Citizens Advice Charnwood exposes 10 things employers say to mislead people about their rights
Posted: Thu, 15 Jun 2017 13:12
Asking people to become self-employed if they want to keep their jobs or telling agency staff they don't have a legal right to sick pay are just some of the things employers say to find ways around people's rights at work, Citizens Advice Charnwood can reveal.The national charity has identified 10 common things that some employers say to try and mislead people about their rights.
In the 12 months to April, Citizens Advice Charnwood helped 308people with a problem at work.
People were most likely to ask Citizens Advice Charnwood for advice on:
- Pay and entitlements, such as sick pay
- Contract terms and conditions, such as whether they were workers or self-employed
All employees are entitled to basic rights such as national minimum wage, sick pay, holiday pay and fair treatment during pregnancy.
However, issues such as contract types and unclear employment status can leave workers unsure about what they're entitled to, and allow unscrupulous employers to find ways of depriving them of pay and protections.
Now Citizens Advice Charnwood is exposing 10 things employers say that attempt to undermine people's rights and setting the record straight on how they should be treated.
Citizens Advice Charnwood Chief Officer Ian Dennis said:
"Unscrupulous bosses are using excuses to duck out of giving people the rights they're entitled to."People with complicated working arrangements such as flexible hours, temporary or agency contracts can find it particularly difficult to work out what their rights are, allowing some bad bosses to trick them out of pay and entitlements.
"Anyone who thinks they aren't being paid properly or are worried about things their boss has said should come to us for advice, so we can help clarify their rights and work out what to do next."
10 things your boss shouldn't say
If you hear any of these, get advice:
"You work for us, but you'll need to pay your own national insurance contributions."
"We can't afford to pay you any more - you'll have to go self-employed."
Being asked to pay your own national insurance or to go self employed when nothing has changed are signs of 'bogus self employment' - where your boss claims you are self-employed but you're not.
This saves employers money as they don't pay national insurance on your wage - or need to pay you minimum wage, holiday pay, sick pay or maternity pay either. Check your employment status -if you think you are an employee, ask to be treated like one. Get advice on how to approach the conversation.
- "Your disability means you don't do as much work as others, so we're not going to pay you minimum wage."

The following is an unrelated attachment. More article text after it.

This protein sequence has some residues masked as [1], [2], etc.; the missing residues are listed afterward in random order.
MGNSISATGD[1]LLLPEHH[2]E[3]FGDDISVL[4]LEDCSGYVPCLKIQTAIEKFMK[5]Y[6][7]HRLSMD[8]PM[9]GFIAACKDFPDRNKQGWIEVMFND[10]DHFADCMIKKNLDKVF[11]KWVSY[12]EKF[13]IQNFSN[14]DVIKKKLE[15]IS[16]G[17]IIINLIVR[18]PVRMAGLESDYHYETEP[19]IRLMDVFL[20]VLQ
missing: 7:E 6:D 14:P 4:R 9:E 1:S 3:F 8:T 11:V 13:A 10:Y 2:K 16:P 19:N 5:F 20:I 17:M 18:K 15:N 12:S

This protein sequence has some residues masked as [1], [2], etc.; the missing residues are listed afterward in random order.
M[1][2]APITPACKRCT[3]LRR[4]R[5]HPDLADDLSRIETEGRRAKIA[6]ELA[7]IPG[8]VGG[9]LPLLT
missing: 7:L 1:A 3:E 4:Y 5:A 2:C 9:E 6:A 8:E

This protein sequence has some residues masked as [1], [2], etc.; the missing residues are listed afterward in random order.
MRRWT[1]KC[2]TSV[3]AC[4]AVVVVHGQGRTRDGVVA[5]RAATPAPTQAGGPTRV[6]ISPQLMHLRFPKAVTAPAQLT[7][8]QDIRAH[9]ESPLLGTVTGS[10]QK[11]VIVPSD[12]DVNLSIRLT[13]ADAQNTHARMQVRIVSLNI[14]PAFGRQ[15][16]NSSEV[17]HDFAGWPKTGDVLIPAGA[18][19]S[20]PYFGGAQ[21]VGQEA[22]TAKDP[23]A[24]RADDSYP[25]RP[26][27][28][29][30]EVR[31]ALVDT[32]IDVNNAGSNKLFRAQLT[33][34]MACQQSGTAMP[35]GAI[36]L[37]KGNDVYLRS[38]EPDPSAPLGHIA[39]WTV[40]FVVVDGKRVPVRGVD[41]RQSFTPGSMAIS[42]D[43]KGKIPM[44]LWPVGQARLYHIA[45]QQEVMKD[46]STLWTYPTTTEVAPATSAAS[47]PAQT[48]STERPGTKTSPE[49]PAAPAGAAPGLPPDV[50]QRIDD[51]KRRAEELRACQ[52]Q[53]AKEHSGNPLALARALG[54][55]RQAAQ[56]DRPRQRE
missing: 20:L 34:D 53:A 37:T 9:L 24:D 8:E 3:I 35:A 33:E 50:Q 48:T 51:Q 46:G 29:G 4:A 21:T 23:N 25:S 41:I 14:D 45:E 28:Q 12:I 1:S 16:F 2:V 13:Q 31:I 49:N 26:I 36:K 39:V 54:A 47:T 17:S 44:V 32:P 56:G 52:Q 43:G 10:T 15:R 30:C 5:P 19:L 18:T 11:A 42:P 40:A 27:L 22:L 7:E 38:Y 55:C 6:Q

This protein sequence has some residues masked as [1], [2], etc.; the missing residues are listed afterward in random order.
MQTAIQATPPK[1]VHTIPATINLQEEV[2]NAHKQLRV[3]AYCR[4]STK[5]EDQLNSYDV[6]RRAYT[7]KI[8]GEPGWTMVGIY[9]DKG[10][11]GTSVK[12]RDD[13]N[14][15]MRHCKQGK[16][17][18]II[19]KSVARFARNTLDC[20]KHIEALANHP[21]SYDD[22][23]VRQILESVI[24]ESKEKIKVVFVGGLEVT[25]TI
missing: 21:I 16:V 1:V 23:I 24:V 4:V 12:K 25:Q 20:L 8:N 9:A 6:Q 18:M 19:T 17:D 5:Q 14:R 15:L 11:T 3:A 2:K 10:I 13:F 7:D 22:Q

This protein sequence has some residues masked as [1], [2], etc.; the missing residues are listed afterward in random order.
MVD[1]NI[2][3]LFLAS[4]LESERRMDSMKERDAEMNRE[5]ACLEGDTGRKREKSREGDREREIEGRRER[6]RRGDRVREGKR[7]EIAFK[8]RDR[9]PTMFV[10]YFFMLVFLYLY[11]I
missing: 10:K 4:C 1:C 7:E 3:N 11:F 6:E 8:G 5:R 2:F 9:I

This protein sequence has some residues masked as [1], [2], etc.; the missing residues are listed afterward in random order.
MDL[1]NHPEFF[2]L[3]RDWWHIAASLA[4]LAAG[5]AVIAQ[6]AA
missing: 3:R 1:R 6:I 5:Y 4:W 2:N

"You were traveling between clients - so we didn't pay you for those hours."
Every employee should get national minimum wage, and you should be paid for all the time you spend at work. HMRC can help resolve problems with underpayment - Citizens Advice can guide you on next steps.
- "You're pregnant? Great! But we're worried you won't cope so we're cutting your hours."
- "You're having a baby next year? We'll need to take you off that important project now."
Your working arrangements during pregnancy should stay the same unless you ask for a change - any changes imposed on you are discrimination. Let your boss know that you want to continue work as normal, and if they insist on changes get advice.
- "We don't have to pay you redundancy pay because you're on a zero hours contract."
Wrong - some zero hours workers are entitled to redundancy pay. You need to have been working for your employer for two years or more, usually doing at least one shift a week. Citizens Advice can help you work out if you qualify.
- "We need to close for the next two days for stock taking, so you'll need to take holiday."
If your employer needs you to take holiday, they should give you twice as much notice as the length of holiday needed. If you aren't given proper notice, you should be paid and not asked to use leave. ACAS can liaise with both parties to resolve problems with leave if a discussion with your employer doesn't work.
- "You work through an agency, so you don't get sick pay."
Agency workers should be paid sick pay by the agency. Check if you qualify for sick pay and work out your next steps.
- "We took you off the rota, so we don't owe you sick pay."
If you've already agreed to work the hours and you've been absent long enough to qualify, you should get sick pay.
Citizens Advice top tips for tackling problems at work
- Keep evidence - keep hold of letters, payslips, emails and texts, and note down a record of conversations you've had which could be used to support your case.
- Talk to your boss - problems may arise from honest mistakes or misunderstanding the law. If you don't feel confident having a conversation one to one, ask a colleague or Union rep to join you.
- Have a more formal discussion - if the issue isn't resolved with an informal conversation, the next step is to raise a written grievance which should give you the chance to discuss your issue formally. ACAS has guidance on what to do.
- Get advice - if you're still not getting anywhere, speak to Citizens Advice, your Trade Union or to ACAS. Options might include using dispute resolution to liaise with your employer, or going to an employment tribunal.